Literally at the end of the road, Econfina River State Park hugs the shoreline of a river that rises in the vast floodplain swamps around Perry.
By the time it slips south of US 98, the Econfina quickly reaches the vast estuarine sweep of Florida’s Big Bend along one of its more remote shorelines.
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Trailhead: 30.05942, -83.907114
Address: 4741 Econfina River Rd, Lamont
Fees: $2 per vehicle
Restroom: Vault toilet at picnic area
Land manager: Florida State Parks
Open 8 AM to sunset. Leashed dogs welcome. Expect copious mosquitoes.
The turnoff for Econfina River State Park off US 98 is 15 miles west of Perry and 18 miles east of Newport (entrance to St. Marks National Wildlife Refuge). From its intersection with US 98, follow CR 14 for 6.1 miles to the end of the road.
About the Park
Edged by forest and river, the day use area is along a cul-de-sac at the end of CR 14 past a campground in lodge in the tiny coastal town of Econfina.
It encompasses a picnic area within sight of the river, a boat launch, and parking areas for trail users and boaters.
It’s only a little over two miles downriver to where the Econfina merges with the Gulf of Mexico, but the coastline is not visible from here.
A small grassy river frontage with a seawall and steps, perhaps the former location of a building, is one place to drop a line. The river shoreline is otherwise marshy.
The Marsh Island Loop starts at the northwest edge of the parking area at a trail sign and gate.
It is a marked 2.5 mile hiking trail, the southernmost route in a remote trail network largely established for equestrians.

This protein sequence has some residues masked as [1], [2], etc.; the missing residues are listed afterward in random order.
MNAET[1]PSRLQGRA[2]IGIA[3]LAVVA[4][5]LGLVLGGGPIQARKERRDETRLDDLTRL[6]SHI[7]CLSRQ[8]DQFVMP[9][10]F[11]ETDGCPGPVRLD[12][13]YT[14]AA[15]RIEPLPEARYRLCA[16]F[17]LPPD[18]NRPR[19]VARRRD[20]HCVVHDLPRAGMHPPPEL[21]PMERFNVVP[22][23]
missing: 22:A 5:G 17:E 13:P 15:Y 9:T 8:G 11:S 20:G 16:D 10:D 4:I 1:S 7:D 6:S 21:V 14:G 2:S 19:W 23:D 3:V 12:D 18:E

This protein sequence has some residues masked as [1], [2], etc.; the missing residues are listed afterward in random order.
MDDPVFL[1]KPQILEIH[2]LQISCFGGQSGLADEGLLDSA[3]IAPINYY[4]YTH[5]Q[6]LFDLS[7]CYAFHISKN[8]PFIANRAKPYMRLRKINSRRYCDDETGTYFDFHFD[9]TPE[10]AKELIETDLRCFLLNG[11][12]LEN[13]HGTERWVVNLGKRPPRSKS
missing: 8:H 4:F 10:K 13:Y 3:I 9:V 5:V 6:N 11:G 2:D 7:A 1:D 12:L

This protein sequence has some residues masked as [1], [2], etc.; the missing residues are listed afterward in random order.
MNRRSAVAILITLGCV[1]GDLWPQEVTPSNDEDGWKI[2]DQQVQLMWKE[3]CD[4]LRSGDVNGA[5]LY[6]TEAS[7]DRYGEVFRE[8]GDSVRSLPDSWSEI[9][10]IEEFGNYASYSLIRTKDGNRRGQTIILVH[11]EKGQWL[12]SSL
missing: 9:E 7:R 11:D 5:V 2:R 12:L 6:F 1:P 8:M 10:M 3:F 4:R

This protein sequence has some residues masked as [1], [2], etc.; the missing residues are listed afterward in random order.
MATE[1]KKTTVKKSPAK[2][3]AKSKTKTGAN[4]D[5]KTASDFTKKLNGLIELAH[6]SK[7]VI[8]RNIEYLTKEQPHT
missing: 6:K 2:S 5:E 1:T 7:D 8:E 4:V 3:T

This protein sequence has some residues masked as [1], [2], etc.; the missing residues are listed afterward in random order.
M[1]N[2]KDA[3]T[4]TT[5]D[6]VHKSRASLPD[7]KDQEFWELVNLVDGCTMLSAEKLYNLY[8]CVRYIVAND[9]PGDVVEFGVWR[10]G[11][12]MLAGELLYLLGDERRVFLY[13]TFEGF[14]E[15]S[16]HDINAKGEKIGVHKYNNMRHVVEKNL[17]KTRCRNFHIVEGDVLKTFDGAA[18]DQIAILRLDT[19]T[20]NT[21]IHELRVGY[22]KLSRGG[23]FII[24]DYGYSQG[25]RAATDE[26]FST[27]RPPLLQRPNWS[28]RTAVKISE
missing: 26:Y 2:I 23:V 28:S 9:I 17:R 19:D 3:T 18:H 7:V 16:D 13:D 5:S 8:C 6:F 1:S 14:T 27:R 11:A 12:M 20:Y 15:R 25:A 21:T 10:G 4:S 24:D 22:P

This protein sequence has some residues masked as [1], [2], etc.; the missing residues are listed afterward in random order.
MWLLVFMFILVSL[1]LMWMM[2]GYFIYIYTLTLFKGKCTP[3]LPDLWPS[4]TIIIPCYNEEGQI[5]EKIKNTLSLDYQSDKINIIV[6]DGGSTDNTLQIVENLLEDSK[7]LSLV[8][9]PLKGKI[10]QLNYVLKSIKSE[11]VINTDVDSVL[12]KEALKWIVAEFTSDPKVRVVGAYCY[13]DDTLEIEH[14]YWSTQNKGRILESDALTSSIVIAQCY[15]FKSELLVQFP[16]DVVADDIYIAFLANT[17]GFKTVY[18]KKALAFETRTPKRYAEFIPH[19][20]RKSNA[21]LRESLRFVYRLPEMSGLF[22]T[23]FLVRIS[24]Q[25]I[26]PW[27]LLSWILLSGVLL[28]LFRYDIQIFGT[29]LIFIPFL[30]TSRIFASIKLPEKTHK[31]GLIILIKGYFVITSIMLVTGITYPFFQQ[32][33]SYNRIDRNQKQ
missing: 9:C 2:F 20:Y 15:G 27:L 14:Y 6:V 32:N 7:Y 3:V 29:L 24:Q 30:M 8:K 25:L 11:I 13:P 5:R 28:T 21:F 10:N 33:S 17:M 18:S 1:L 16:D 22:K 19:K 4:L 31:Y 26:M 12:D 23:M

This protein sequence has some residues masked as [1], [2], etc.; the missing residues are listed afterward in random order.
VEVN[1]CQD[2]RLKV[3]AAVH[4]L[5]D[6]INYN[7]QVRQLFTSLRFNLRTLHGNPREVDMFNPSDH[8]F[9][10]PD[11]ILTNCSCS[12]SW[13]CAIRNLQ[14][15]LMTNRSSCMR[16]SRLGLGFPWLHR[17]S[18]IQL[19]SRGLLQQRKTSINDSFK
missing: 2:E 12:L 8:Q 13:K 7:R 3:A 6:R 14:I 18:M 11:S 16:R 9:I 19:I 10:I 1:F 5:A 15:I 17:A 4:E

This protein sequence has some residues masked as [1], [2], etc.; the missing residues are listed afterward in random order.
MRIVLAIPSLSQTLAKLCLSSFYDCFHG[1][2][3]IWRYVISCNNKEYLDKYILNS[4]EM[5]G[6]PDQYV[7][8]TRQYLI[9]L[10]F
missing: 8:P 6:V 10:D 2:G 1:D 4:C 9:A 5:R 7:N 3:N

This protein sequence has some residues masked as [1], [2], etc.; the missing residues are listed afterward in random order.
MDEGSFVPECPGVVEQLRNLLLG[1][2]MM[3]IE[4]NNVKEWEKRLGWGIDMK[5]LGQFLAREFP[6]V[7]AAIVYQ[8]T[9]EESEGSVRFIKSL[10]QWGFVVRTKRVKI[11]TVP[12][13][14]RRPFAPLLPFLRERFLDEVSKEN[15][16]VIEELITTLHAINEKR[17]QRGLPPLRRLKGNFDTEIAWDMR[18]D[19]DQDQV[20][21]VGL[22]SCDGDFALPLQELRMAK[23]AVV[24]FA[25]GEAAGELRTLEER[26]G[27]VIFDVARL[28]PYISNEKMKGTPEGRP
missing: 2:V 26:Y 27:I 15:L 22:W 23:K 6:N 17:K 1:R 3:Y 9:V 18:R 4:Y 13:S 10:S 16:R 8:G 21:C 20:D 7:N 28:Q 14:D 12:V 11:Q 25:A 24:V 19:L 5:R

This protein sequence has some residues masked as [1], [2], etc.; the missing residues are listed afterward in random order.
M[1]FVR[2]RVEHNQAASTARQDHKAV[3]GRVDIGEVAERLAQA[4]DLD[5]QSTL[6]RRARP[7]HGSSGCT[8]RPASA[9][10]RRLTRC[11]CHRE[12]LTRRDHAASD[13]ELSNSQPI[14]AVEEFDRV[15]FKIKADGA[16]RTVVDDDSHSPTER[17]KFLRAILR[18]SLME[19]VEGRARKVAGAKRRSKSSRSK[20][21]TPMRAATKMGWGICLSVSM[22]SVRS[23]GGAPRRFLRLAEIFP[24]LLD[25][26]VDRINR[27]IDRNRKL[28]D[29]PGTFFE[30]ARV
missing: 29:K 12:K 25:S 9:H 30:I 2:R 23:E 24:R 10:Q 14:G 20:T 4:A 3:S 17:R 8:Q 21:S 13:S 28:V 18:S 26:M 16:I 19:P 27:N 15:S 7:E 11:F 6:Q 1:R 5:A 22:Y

Blazed with blue hiker symbols, it ducks around a small pond under a cedar and oak canopy before following a raised causeway into the salt marshes.
It’s a half mile out to the start of the loop portion of the trail along the salt marshes. Halfway there, we ran into an obstacle.
Large stones were laid down in the bottom of the creek for horses to cross, but for hikers, the water depth and lack of clarity was sketchy.
A large concrete pipe sat nearby, so perhaps future plans are to make a crossing here using it. We ended up with a half mile round-trip to this pretty spot.
Several gates along CR 14 led to other trails shown on the map at the day use area, but we have not tried to explore them.
We could not find additional trailhead parking along the highway at the gates that lead to those trails.
Beyond a paddle out to the Gulf of Mexico from the launch, Econfina River State Park is a critical stop along the Florida Circumnavigational Saltwater Paddling Trail.
Coastal paddlers must come upriver for fresh water, food, and camping. An RV campground just north of the park has a camp store.
A small primitive campsite for paddlers is located a mile upriver from the launch on the west shore of the river.
The park is the western terminus of the Big Bend Saltwater Paddling Trail, which sweeps a 105 mile route along one of Florida’s wildest coastlines.
Undeveloped and extremely remote, it is where Florida’s peninsula and panhandle meet.
A free permit is required for camping and also to tackle more than a day paddle along this coastline. Filing a float plan with a friend would be prudent.
See our photos of Econfina River State Park
More worth exploring while you’re in this area.